Our little town is not too far away from the path where folks had the ultimate view of the eclipse. We were able to view about 95% coverage of the sun. Boy, people were sure wound-up about it! The eclipse viewing glasses were a major hot ticket item everywhere you looked. Just before the big day, some enterprising soul was trying to sell the silly little paper and plastic things for $25 a pair on Craigslist! One of the gals I work with came out early to relieve me for lunch (and so we could both have a nice clear view to gawk at the eclipse together 🙂 ), and she read on the Internet to stack old film negatives about 8 deep and clip them together, on each end, with a clothes pin. You could hold them up like steampunk opera glasses of sorts, and take quick peeks at the eclipse in progress.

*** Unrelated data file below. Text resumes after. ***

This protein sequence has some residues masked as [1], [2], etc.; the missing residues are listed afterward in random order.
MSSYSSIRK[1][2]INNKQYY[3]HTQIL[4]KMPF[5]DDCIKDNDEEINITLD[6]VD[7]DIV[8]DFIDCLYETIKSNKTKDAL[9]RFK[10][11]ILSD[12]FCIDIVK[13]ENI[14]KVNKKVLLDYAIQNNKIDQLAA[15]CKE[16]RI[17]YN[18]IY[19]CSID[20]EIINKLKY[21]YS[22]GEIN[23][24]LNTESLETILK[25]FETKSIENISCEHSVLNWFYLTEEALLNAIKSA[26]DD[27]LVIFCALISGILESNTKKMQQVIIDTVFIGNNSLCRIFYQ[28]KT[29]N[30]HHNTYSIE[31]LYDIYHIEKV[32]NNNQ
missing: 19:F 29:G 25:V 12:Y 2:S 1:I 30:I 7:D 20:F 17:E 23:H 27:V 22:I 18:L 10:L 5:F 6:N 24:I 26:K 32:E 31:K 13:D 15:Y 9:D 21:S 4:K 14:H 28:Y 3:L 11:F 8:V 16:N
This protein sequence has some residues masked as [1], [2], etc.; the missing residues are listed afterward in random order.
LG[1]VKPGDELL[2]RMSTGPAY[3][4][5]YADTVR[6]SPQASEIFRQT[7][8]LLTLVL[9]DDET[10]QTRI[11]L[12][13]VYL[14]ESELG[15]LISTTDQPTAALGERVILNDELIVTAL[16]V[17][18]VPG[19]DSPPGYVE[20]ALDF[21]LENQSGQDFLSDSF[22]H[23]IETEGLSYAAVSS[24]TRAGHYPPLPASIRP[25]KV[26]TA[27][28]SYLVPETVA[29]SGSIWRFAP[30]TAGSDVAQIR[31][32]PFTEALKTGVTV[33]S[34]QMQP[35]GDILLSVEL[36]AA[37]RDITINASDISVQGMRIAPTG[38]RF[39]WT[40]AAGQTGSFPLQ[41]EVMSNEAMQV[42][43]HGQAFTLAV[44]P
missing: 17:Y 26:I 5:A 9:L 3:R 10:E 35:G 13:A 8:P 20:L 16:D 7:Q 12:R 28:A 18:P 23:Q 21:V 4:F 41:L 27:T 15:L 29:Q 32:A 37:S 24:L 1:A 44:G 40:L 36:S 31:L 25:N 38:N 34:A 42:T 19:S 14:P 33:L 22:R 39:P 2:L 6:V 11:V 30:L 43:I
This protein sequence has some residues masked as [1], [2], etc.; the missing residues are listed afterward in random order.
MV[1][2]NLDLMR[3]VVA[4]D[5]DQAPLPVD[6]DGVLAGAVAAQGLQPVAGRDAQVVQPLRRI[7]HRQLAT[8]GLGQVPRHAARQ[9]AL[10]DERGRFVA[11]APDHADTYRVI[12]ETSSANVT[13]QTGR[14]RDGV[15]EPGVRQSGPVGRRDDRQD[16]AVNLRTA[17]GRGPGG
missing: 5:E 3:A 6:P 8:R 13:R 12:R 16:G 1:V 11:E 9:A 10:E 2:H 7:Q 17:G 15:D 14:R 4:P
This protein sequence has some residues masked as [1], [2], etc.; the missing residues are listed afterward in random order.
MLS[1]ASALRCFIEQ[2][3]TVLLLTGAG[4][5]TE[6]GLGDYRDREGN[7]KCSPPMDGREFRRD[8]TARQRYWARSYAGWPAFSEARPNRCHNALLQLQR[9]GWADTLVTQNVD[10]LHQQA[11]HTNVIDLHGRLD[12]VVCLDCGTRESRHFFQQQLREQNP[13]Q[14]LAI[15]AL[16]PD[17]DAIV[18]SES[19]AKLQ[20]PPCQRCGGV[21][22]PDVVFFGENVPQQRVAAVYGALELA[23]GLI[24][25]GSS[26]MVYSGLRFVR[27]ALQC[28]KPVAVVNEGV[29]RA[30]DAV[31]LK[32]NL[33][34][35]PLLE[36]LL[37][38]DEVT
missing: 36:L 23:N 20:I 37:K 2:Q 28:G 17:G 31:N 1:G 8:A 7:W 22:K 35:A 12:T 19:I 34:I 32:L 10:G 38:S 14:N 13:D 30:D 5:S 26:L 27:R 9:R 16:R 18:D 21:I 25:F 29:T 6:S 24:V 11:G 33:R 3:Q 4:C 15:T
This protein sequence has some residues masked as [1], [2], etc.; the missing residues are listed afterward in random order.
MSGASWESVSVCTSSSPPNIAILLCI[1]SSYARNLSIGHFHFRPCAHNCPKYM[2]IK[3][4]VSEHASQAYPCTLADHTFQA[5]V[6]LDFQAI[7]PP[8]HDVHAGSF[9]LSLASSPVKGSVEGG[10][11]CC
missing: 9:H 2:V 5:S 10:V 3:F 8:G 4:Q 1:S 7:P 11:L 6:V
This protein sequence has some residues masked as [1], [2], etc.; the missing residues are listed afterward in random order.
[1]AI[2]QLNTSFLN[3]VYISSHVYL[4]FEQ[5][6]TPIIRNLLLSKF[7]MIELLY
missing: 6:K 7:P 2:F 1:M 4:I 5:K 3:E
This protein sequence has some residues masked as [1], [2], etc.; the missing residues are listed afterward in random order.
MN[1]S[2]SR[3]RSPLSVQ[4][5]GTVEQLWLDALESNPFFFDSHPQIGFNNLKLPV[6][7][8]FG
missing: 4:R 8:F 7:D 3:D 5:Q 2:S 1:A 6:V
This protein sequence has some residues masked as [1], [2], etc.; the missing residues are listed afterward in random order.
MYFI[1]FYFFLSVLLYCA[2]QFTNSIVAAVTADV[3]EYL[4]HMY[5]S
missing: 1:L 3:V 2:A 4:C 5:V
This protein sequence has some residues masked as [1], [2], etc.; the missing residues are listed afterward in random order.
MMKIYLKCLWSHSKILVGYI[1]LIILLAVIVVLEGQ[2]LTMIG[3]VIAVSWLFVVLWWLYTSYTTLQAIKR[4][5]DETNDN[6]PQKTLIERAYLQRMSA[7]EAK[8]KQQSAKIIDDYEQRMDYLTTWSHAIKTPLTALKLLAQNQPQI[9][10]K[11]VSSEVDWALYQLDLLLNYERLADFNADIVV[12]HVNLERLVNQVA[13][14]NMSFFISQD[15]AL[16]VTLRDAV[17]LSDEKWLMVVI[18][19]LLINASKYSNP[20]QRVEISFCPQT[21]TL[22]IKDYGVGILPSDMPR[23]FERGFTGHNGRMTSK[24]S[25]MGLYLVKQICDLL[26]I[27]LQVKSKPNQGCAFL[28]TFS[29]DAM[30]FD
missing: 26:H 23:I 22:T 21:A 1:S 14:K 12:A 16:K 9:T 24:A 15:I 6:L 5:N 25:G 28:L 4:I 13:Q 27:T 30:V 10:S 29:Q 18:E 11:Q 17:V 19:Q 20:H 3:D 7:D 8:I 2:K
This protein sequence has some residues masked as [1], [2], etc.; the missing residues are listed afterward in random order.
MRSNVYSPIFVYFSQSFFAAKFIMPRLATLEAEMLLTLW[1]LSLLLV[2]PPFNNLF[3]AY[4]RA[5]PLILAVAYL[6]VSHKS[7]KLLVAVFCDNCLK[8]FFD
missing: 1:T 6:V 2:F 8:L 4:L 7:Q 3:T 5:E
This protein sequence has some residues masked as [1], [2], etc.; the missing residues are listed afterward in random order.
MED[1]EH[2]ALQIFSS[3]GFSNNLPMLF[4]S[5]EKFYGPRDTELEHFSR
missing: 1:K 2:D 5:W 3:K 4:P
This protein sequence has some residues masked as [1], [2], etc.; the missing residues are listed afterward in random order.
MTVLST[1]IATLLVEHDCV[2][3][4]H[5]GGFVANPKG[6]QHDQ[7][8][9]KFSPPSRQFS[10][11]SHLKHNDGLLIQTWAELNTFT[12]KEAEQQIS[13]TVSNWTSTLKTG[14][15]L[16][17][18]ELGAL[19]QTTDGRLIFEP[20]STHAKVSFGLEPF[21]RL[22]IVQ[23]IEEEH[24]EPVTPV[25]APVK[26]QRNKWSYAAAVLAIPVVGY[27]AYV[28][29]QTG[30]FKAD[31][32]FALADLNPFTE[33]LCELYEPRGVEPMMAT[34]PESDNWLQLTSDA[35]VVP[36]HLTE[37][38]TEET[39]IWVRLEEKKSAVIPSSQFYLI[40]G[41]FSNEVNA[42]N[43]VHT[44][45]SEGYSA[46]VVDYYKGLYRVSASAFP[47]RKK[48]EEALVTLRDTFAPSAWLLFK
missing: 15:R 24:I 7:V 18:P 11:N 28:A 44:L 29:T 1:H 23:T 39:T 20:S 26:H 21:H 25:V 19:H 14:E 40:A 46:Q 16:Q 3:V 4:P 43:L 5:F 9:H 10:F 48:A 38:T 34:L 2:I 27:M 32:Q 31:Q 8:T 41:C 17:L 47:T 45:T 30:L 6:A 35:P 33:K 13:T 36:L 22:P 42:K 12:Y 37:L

I took a few pictures while at work during the height of it, which was about 11:35 a.m. mountain time. I had read it makes the birds confused and they think it's time to bed down, but it has been so smokey here from all the forest fires in progress, the birds I saw didn't seem to notice the eclipse at all!
This first pic was around 5 to 8 minutes from the most obscuring we would witness. The shadows were odd, and it got darkish in the scale house like before a good rain storm, but it really wasn't that dark out.
This was the height of the whole shebang, about 11:38 a.m.
I took this pic of my hand's shadow on the side of the scale house to show just how much light there still was.
This was the tail end of it, about 11:43 a.m. It was still odd light, but rapidly getting brighter.
Anyhoo, there is my slide show/book report on the whole get up! I'm so lucky to have a window to hang out of and take pictures where I work!